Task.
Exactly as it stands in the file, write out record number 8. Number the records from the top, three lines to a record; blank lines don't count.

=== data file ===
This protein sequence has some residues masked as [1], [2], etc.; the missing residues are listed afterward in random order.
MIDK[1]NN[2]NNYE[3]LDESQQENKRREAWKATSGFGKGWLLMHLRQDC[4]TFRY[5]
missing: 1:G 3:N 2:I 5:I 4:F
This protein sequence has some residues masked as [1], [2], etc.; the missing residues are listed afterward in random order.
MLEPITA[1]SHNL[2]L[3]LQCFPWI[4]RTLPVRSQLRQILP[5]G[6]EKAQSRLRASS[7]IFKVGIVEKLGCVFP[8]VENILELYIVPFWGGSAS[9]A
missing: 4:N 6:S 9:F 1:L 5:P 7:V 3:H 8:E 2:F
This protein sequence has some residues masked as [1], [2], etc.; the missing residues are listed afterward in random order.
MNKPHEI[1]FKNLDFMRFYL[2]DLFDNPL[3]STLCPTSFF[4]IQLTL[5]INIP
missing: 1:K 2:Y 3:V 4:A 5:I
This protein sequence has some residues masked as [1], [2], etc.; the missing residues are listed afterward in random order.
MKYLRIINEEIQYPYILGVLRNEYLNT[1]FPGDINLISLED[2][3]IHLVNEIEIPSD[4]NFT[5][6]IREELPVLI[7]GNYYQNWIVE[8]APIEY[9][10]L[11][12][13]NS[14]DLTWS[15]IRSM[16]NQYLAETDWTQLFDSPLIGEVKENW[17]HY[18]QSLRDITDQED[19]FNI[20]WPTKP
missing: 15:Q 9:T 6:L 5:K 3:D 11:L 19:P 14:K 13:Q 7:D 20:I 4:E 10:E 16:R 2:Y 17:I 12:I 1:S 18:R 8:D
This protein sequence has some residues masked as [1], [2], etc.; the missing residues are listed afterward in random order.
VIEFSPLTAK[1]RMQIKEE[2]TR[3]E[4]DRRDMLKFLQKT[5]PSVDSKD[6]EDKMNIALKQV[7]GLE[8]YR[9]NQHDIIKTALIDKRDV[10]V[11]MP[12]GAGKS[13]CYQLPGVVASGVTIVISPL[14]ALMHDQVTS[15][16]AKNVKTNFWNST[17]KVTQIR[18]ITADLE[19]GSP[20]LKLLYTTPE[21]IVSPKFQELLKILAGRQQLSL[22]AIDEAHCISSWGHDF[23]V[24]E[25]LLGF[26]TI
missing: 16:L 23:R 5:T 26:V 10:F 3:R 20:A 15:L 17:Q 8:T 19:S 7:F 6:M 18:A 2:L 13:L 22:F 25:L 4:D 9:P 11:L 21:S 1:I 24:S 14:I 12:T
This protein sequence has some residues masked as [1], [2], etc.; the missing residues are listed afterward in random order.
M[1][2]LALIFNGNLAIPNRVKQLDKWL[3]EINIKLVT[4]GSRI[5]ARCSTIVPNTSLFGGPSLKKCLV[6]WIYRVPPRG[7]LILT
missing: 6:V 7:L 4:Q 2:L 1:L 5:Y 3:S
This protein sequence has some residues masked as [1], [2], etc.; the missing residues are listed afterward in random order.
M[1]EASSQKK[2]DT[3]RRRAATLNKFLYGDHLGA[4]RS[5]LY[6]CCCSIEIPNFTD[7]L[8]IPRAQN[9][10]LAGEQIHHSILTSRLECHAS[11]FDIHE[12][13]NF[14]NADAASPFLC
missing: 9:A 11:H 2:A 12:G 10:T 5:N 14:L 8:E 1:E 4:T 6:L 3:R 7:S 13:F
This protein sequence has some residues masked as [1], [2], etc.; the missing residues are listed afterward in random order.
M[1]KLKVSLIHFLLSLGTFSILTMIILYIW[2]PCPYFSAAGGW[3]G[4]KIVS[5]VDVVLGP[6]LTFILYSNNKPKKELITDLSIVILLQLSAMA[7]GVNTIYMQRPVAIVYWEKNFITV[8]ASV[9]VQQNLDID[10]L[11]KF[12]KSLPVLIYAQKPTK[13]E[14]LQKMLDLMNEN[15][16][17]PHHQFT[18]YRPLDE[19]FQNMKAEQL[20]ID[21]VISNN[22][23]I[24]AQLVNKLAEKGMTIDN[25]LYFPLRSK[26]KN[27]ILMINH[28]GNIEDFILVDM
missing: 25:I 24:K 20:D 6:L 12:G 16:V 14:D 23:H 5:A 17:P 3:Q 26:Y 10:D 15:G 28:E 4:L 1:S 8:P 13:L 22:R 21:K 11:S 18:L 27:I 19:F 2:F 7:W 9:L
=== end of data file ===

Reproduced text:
This protein sequence has some residues masked as [1], [2], etc.; the missing residues are listed afterward in random order.
M[1]KLKVSLIHFLLSLGTFSILTMIILYIW[2]PCPYFSAAGGW[3]G[4]KIVS[5]VDVVLGP[6]LTFILYSNNKPKKELITDLSIVILLQLSAMA[7]GVNTIYMQRPVAIVYWEKNFITV[8]ASV[9]VQQNLDID[10]L[11]KF[12]KSLPVLIYAQKPTK[13]E[14]LQKMLDLMNEN[15][16][17]PHHQFT[18]YRPLDE[19]FQNMKAEQL[20]ID[21]VISNN[22][23]I[24]AQLVNKLAEKGMTIDN[25]LYFPLRSK[26]KN[27]ILMINH[28]GNIEDFILVDM
missing: 25:I 24:K 20:D 6:L 12:G 16:V 14:D 23:H 5:A 17:P 3:Q 26:Y 10:D 15:G 28:E 4:L 1:S 8:P 13:L 22:R 21:K 11:S 18:L 27:I 19:F 2:F 7:W 9:L